UnNews:Pinball Machine from King Tut's Tomb Surprises Oxford Archaeologist

From Uncyclopedia, the content-free encyclopedia
Jump to navigation Jump to search

Wednesday, November 9, 2022

UnNews Logo Potato.png This article is part of UnNews, your source for up-to-the-picosecond misinformation.
Archaeologist and 'Sunday Papers Podcast' host Mike Gibbons seeks missing King Tut items.

CAIRO, Egypt The Oxford Archaeologist and Sunday Papers Podcast host and Snarkeologist Mike Gibbons who led the excavation into King Tut's tomb a decade ago may have incorrectly identified some ancient Egyptian pinball machines as altars.  A random isotope scanning of what initially was thought to be an altar for animal sacrifice to the esteemed pharaoh Tutankhamun revealed what is now recognized as being a 'Knight Rider' pinball machine.  "I'm just as surprised as the next guy!" said Gibbons when asked at church by an UnNews reporter. "How was I supposed to know?! Ask someone who's Irish-THOSE people are SMART!".

News stations report Gibbons and his team are now tracking down universities, collectors, and museums across the Europe in an attempt to return other artifacts that were possible misidentified.

Tutankhamun's tomb, discovered a century ago on Nov. 4, 1922, contained many kewl artifacts. But some of the pharaoh's belongings have gone misidentified despite best archaeological practices being utilized in the tomb in Egypt

All of Tutankhamun's 'priceless' jewelry taken out of his dark Egyptian tomb are now thought to be dice from the popular 'Dungeons & Dragons' tabletop role playing game.  Tiles removed and sent to Manchester have shown to be Ancient Egyptian 'Scrabble'. A tapestry hanging for 75 years in a chapel in Keswick has an uncanny resemblence to the board game 'Stratego'.  Church services have since been moved to a nearby Taco Bell where parishoners are urged to avoid the line by downloading the app or order from any of the convenient kiosks located in the narthex.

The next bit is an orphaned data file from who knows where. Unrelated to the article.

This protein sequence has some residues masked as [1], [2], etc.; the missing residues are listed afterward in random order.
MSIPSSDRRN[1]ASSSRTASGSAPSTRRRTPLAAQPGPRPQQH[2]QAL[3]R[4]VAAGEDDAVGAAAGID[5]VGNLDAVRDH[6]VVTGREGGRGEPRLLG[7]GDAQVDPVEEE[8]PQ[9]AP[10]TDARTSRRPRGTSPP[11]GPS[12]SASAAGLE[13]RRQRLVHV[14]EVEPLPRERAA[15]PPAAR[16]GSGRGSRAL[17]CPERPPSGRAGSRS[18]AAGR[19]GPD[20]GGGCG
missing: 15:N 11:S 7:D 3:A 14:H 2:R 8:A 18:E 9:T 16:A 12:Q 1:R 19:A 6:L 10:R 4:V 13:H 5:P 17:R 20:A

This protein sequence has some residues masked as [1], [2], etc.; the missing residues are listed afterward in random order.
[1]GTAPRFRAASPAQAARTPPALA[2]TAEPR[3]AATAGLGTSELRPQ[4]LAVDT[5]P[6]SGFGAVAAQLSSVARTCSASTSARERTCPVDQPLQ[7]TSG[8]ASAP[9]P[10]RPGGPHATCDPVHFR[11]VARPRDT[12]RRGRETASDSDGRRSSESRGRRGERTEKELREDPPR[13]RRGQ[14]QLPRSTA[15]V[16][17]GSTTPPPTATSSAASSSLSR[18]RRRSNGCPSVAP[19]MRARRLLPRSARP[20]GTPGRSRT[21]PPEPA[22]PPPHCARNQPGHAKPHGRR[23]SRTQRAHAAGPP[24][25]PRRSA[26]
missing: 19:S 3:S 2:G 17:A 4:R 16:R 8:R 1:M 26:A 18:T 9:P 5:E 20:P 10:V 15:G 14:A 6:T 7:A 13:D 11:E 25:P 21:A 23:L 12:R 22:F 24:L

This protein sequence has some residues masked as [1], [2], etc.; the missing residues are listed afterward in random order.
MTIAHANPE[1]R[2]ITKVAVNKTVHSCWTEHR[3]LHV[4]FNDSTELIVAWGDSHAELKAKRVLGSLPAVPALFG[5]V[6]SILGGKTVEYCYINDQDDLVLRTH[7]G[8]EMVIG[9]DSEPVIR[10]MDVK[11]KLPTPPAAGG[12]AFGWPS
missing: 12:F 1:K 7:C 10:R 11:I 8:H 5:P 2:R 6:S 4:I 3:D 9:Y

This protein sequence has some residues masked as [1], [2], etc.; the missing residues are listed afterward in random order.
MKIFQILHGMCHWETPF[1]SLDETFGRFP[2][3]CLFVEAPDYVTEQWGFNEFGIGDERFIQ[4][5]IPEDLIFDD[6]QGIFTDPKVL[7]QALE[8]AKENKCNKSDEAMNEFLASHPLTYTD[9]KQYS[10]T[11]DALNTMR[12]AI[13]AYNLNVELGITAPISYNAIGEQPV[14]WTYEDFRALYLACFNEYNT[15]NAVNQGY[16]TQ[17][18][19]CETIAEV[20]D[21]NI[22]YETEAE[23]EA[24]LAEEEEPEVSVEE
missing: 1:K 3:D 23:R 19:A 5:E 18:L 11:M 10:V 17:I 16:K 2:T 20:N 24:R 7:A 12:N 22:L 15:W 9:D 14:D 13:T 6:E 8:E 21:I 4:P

King Tutankhamun's or 'King Tut' as the kewl kidz call him ruled the fertile Nile Valley, home of Nile Valley High School for the Performing Arts in Ancient North Africa, or 'Frika' as the kewl kidz call it, in 3000 BC (Before Cheetos).  The history of ancient Egypt occurred as a series of periods known as 'Middle Periods': Starting with the Old Kingdom Period of the Middle Bronze Age, then the Middle Kingdom Period of the Old Bronze Age, then the Middle Bronze Old Age Period, the Old Middle Kingdom Period of the Old Bronze age, the Kingdom of the Bronze Age Period, etc.  It was a confusing time for many people until Alexander the Great began the transition to a more chronological and orderly system.  Upon his death his son Alexander the Not-As-Great continued the endeavor, then followed by Alexander the Great II, next, Great Alexander the 1st., then Pretty Great Alexander, and the arrival of Alexander the Shizzle-Wizzle.  At that point it was confusing to everyone. 

Gibbons will be hosting a traveling educational lecture series next year.  For those who are interested, the Museum du Egypt in Birmingham-on-Rye is holding a conference in July 2023 called 'The Pharoahs of Ancient Egypt-Who Dey?'. Admission is free with a donation of two canned goods and at least one Brazil nut.

This article is full of crap.jpg